Friday, November 21, 2014
Newsflash – President Obama Announces Initiatives for Executive Actions on Immigration
On Thursday evening, November 20, 2014, President Barack Obama announced a series of executive actions for national immigration reform in a 15-minute address from the East Room of the White House. The President’s plan will focus on three main points, which include strengthening border security and cracking down on illegal immigration, prioritizing the deportation of felons and keeping families together, and requiring certain undocumented immigrants to pass a criminal background check and pay taxes in order to temporarily stay in the U.S. without fear of deportation.
The most significant new initiatives under the President’s immigration plan will include the following:
- Employees with an approved employment-based immigration petition (I-140) will be able to “pre-register” for adjustment of status while they wait for their visa number to become current. This would make them eligible to obtain the benefits of a pending adjustment application, including Employment Authorization Documents (EAD), effectively eliminating the risk of running out of temporary visas (and being forced to depart the U.S.) prior to becoming eligible to file for adjustment of status. This provision will benefit EB-3 workers facing long visa backlogs. Please see the related DHS memo for more information.
- Optimizing government systems to make sure every available green card visa number is used, including, in some cases, the recapturing of unused visa numbers, in order to reduce the long wait periods and government backlogs that many immigrants currently face during the green card application process. Please see Part A of the related DHS memo for more information.
- Providing Employment Authorization Document (EAD) eligibility for certain H-4 dependents whose H-1B spouses have started their permanent residence process. In this regard, USCIS plans to finalize a previously announced rule. Please visit this link for more information.
- Making National Interest Waiver (NIW) green card applications available for researchers, entrepreneurs, investors, and founders of start-up companies without employer sponsorship, in order to benefit the U.S. economy and technology and business sectors. Please see Part C of the related DHS memo for more information.
- Granting parole status to inventors, researchers, and founders of start-up companies who may not yet qualify for NIW green cards, but who either (1) have been awarded substantial U.S. investor financing, or (2) hold the promise of innovation and job creation through the development of new technologies and pursuit of cutting edge research. Please see Part C of the related DHS memo for more information.
- Issuing guidance on the meaning of “specialized knowledge” to bring clarity to the L-1B visa program, including improving adjudication and enhancing the employers’ confidence in the program. Please visit this link and see Part D of the related DHS memo for more information.
- Extending the usual 29 months of F-1 status Optical Practice Training (OPT) Employment Authorization for students studying science, technology, engineering, and mathematics (STEM) at U.S. universities, and expanding the academic fields under STEM. This measure will provide additional options for U.S. college graduates transitioning to other temporary and permanent visas, as well as U.S. employers wishing to retain skilled workers. Please see Part B of the related DHS memo for more information.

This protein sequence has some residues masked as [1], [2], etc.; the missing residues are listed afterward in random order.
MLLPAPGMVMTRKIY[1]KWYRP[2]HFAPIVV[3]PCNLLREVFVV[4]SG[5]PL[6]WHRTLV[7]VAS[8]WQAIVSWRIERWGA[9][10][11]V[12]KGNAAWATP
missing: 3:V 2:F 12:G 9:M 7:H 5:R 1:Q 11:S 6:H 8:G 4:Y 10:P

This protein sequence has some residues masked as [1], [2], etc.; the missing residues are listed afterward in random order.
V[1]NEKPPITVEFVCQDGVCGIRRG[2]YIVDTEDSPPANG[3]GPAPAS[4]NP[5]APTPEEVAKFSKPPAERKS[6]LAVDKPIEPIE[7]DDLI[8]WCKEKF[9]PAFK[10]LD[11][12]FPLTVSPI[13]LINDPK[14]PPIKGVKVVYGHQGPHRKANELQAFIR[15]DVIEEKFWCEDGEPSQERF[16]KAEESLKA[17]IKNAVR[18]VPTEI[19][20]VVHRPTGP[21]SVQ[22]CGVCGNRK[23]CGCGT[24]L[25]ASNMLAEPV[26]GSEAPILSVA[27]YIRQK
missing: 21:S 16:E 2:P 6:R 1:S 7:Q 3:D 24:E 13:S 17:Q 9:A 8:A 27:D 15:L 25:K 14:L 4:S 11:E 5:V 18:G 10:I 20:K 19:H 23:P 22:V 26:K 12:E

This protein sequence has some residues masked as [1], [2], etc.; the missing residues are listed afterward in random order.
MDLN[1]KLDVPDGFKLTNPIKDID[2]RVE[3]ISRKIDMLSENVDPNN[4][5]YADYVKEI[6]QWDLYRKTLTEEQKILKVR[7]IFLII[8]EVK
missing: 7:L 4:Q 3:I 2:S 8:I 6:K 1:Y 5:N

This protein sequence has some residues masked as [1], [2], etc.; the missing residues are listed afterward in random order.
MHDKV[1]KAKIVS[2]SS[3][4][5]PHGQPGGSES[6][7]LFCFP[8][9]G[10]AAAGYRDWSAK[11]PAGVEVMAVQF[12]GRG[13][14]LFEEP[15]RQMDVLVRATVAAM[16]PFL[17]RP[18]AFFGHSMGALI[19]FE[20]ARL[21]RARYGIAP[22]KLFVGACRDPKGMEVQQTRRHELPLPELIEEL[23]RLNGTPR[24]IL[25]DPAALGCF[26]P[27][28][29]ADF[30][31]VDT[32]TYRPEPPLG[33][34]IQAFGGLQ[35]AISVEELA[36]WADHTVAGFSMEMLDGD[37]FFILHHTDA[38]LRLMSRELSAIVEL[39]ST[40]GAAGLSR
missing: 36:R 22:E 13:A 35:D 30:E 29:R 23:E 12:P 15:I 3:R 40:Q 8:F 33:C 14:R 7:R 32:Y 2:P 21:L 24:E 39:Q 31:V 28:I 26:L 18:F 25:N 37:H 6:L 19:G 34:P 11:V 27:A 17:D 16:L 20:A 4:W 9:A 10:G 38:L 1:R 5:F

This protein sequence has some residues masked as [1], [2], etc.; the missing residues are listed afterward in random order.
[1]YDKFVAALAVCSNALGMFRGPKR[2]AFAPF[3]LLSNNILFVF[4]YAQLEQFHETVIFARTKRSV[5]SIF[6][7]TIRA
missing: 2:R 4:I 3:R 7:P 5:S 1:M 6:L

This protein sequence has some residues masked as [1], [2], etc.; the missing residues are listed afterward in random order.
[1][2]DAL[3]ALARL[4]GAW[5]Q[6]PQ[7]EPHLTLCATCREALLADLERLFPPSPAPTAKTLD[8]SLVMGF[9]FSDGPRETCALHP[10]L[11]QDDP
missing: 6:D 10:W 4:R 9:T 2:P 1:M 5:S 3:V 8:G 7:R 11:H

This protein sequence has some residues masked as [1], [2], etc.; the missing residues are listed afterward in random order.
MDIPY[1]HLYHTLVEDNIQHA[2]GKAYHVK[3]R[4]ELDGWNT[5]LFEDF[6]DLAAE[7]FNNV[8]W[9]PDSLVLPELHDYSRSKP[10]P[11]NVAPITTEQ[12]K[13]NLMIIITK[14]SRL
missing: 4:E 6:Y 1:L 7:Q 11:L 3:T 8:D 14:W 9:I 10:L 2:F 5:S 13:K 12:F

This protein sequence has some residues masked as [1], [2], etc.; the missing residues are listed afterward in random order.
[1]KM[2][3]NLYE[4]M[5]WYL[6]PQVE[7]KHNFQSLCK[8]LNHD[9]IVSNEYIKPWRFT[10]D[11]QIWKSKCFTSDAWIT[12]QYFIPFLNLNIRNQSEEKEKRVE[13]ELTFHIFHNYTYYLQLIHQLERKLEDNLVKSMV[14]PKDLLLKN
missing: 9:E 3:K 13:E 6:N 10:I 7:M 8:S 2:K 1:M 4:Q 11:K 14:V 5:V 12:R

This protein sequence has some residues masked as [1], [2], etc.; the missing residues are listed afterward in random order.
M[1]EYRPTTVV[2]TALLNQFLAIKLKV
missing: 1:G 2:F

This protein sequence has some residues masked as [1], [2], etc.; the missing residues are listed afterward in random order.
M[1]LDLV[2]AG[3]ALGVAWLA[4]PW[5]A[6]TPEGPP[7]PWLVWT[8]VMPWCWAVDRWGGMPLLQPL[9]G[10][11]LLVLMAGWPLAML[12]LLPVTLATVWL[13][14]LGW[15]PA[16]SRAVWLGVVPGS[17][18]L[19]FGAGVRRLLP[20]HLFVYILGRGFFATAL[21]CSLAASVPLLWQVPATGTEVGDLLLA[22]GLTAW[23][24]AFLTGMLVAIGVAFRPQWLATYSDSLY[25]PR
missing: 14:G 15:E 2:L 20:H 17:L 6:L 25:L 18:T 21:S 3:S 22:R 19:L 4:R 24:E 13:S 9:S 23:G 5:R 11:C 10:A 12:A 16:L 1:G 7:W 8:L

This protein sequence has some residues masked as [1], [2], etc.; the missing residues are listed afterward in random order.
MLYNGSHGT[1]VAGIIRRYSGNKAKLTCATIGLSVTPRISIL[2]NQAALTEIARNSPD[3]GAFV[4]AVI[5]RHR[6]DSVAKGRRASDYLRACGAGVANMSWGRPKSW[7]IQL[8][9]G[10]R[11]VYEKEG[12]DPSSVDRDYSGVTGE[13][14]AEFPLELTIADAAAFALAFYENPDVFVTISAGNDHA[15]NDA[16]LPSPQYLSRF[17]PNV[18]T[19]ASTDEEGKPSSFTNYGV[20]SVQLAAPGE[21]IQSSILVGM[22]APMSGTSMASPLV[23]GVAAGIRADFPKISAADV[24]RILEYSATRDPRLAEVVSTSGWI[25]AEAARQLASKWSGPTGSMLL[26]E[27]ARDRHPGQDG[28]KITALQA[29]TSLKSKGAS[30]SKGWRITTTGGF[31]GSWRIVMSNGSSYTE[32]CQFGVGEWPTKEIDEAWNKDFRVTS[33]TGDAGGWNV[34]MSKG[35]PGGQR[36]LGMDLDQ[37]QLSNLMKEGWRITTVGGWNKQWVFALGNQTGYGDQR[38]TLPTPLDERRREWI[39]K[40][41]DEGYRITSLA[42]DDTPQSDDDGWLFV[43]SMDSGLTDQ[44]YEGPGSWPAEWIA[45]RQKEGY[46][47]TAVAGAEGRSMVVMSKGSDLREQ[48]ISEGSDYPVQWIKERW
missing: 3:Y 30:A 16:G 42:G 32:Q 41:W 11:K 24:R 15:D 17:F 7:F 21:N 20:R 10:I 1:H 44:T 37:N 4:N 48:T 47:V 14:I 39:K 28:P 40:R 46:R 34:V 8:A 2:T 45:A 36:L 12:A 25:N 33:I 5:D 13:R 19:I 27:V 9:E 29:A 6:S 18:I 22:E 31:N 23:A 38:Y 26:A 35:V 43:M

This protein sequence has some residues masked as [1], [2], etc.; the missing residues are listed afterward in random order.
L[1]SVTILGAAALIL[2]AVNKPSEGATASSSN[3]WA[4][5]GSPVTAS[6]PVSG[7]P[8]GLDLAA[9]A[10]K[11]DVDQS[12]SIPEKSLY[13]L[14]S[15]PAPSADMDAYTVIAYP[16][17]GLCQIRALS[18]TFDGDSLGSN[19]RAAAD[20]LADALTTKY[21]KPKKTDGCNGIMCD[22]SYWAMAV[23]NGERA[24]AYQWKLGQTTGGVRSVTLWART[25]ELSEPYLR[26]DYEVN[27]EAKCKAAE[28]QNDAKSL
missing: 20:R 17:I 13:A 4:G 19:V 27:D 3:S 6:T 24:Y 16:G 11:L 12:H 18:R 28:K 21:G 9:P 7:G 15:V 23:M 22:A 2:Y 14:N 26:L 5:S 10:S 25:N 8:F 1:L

- Modernizing and clarifying labor certification processes and rules, including implementing new recruitment guidelines and premium processing of PERM labor certification application. Please see the related DOL fact sheet for more information.
- Promoting the naturalization process by implementing credit card processing and expanding public awareness. Please see the related DHS memo for more information.
- Providing provisional waivers for spouses and children of legal permanent residents prior to departing the U.S. for a consular interview abroad. Please see the related DHS memo for more information.
- An estimated 4.4 million undocumented immigrants will be granted work authorization and shielded against deportation for three years if they are either: 1) a parent of a U.S. citizen or legal permanent resident child of any age, who has been in the U.S. continuously since January 1, 2010; or 2) a child who entered the U.S. before the age of 16, is now over the age of 15, has been in the U.S. continuously since January 1, 2010, has a high school degree, and has no serious criminal record. Individuals who fall under the first category will be required to pass background checks and pay taxes in order to qualify for the three-yield shield. Please see the related DHS memo for more information.
- Prioritizing U.S. Immigration and Customs Enforcement (ICE) deportations to include (1) suspected terrorists, convicted felons, convicted gang members, and individuals apprehended at the border; (2) individuals convicted of serious or multiple misdemeanors, and border crossings after January 1, 2014; and (3) individuals who failed to leave after January 1, 2014 under a removal order, or those who returned following a removal. Please see the related DHS memos here and here for more information.
- Expanding parole-in-place to include families of individuals trying to enlist in the armed forces. Please see the related DHS memo for more information.